input modes: either ''character at a time'' or ''old line by line''
     depending on what the remote system supports.

     When LINEMODE is enabled, character processing is done on the local sys-
     tem, under the control of the remote system.  When input editing or char-
     acter echoing is to be disabled, the remote system will relay that infor-
     mation.  The remote system will also relay changes to any special charac-
     ters that happen on the remote system, so that they can take effect on
     the local system.

     In ''character at a time'' mode, most text typed is immediately sent to
     the remote host for processing.

     In ''old line by line'' mode, all text is echoed locally, and (normally)
     only completed lines are sent to the remote host.	The ''local echo char-
     acter'' (initially ''^E'') may be used to turn off and on the local echo
     (this would mostly be used to enter passwords without the password being
     echoed).

     If the LINEMODE option is enabled, or if the localchars toggle is TRUE
     (the default for ''old line by line''; see below), the user's quit, intr,
     and flush characters are trapped locally, and sent as TELNET protocol
     sequences to the remote side.  If LINEMODE has ever been enabled, then
     the user's susp and eof are also sent as TELNET protocol sequences, and
     quit is sent as a TELNET ABORT instead of BREAK.  There are options (see
     toggle autoflush and toggle autosynch below) which cause this action to
     flush subsequent output to the terminal (until the remote host acknowl-
     edges the TELNET sequence) and flush previous terminal input (in the case
     of quit and intr).

     While connected to a remote host, telnet command mode may be entered by
     typing the telnet ''escape character'' (initially ''^]'').	 When in com-
     mand mode, the normal terminal editing conventions are available.	Note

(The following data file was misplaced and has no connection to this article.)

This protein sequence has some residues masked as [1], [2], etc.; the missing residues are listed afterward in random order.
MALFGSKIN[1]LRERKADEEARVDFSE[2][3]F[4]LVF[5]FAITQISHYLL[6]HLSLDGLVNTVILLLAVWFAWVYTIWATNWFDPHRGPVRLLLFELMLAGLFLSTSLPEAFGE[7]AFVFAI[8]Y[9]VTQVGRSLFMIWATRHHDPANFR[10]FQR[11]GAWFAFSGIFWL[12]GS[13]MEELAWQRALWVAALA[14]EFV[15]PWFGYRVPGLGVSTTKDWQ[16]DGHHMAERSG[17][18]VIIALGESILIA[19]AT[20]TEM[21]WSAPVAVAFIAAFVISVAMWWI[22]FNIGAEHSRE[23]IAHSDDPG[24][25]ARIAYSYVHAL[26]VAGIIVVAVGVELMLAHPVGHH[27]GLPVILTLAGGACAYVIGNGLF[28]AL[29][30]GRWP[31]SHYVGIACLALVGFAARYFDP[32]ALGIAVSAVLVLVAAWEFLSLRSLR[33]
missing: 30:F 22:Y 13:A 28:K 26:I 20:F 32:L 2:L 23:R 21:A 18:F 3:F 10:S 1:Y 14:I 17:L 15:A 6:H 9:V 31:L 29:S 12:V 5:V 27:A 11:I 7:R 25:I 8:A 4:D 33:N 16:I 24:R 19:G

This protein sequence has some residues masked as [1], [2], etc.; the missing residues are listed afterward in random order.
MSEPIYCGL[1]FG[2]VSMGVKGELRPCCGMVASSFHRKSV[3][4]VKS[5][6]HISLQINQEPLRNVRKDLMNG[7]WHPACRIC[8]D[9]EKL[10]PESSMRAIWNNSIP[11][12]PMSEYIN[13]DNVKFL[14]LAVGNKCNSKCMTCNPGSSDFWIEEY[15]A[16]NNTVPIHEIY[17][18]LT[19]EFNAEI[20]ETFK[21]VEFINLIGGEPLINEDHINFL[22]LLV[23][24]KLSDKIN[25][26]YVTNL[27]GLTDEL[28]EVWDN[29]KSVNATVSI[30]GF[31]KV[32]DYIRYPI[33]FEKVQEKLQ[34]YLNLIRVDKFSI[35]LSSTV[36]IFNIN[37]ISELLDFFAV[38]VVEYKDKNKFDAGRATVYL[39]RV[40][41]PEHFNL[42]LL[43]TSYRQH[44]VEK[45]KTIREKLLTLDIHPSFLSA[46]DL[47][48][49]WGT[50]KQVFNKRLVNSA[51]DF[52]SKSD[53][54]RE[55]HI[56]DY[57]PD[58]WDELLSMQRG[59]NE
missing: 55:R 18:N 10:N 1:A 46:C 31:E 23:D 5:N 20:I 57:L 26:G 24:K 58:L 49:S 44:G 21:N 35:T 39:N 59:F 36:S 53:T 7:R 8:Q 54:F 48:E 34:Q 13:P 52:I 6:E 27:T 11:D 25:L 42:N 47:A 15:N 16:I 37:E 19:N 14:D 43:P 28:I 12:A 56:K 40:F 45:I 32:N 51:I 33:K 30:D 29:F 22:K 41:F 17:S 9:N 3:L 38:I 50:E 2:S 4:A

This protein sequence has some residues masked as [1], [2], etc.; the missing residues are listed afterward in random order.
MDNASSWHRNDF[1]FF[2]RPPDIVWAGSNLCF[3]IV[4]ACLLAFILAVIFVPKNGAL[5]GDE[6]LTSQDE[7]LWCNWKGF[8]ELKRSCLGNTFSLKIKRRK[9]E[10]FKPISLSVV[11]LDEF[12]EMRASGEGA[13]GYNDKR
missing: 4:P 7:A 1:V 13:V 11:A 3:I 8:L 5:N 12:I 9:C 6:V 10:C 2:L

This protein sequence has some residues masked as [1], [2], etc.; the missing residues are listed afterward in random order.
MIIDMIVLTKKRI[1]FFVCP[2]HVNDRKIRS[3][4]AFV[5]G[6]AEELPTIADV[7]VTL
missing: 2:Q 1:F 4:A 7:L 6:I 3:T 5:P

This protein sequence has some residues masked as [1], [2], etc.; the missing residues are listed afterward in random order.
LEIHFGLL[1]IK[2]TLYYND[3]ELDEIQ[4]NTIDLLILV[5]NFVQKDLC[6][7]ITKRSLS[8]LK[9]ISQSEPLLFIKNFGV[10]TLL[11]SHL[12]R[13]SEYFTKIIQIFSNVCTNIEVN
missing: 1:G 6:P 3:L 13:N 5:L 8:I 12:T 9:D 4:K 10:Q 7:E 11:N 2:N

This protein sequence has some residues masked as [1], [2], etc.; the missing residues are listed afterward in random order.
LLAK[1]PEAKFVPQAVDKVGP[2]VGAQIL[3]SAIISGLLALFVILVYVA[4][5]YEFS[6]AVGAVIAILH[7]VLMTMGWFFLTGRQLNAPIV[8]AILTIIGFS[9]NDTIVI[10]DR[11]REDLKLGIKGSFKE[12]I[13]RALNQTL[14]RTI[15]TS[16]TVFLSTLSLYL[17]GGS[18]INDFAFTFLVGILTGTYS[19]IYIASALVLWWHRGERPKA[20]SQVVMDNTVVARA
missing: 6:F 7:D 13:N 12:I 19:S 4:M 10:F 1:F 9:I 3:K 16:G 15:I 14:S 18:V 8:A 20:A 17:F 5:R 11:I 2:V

that the escape character will return to the command mode of the initial
     invocation of telnet that has the controlling terminal.  Use the send
     escape command to switch to command mode in subsequent telnet processes
     on remote hosts.

     The following telnet commands are available.  Only enough of each command
     to uniquely identify it need be typed (this is also true for arguments to
     the mode, set, toggle, unset, slc, environ, and display commands).

     auth argument [...]
		The auth command manipulates the information sent through the
		TELNET AUTHENTICATE option.  Valid arguments for the auth com-
		mand are as follows:

		disable type  Disables the specified type of authentication.
			      To obtain a list of available types, use the
			      auth disable ? command.

		enable type   Enables the specified type of authentication.
			      To obtain a list of available types, use the
			      auth enable ? command.

		status	      Lists the current status of the various types of
			      authentication.

     close	Close a TELNET session and return to command mode.

     display argument [...]
		Displays all, or some, of the set and toggle values (see
		below).

     encrypt argument [...]
		The encrypt command manipulates the information sent through
		the TELNET ENCRYPT option.

		Valid arguments for the encrypt command are as follows:

		disable type [input|output]
			      Disables the specified type of encryption.  If
			      you omit input and output, both input and output
			      are disabled.  To obtain a list of available
			      types, use the encrypt disable ? command.

		enable type [input|output]
			      Enables the specified type of encryption.	 If
			      you omit input and output, both input and output
			      are enabled.  To obtain a list of available
			      types, use the encrypt enable ? command.

		input	      This is the same as the encrypt start input com-
			      mand.

		-input	      This is the same as the encrypt stop input com-
			      mand.

		output	      This is the same as the encrypt start output
			      command.

		-output	      This is the same as the encrypt stop output com-
			      mand.

		start [input|output]
			      Attempts to start encryption.  If you omit input
			      and output, both input and output are enabled.
			      To obtain a list of available types, use the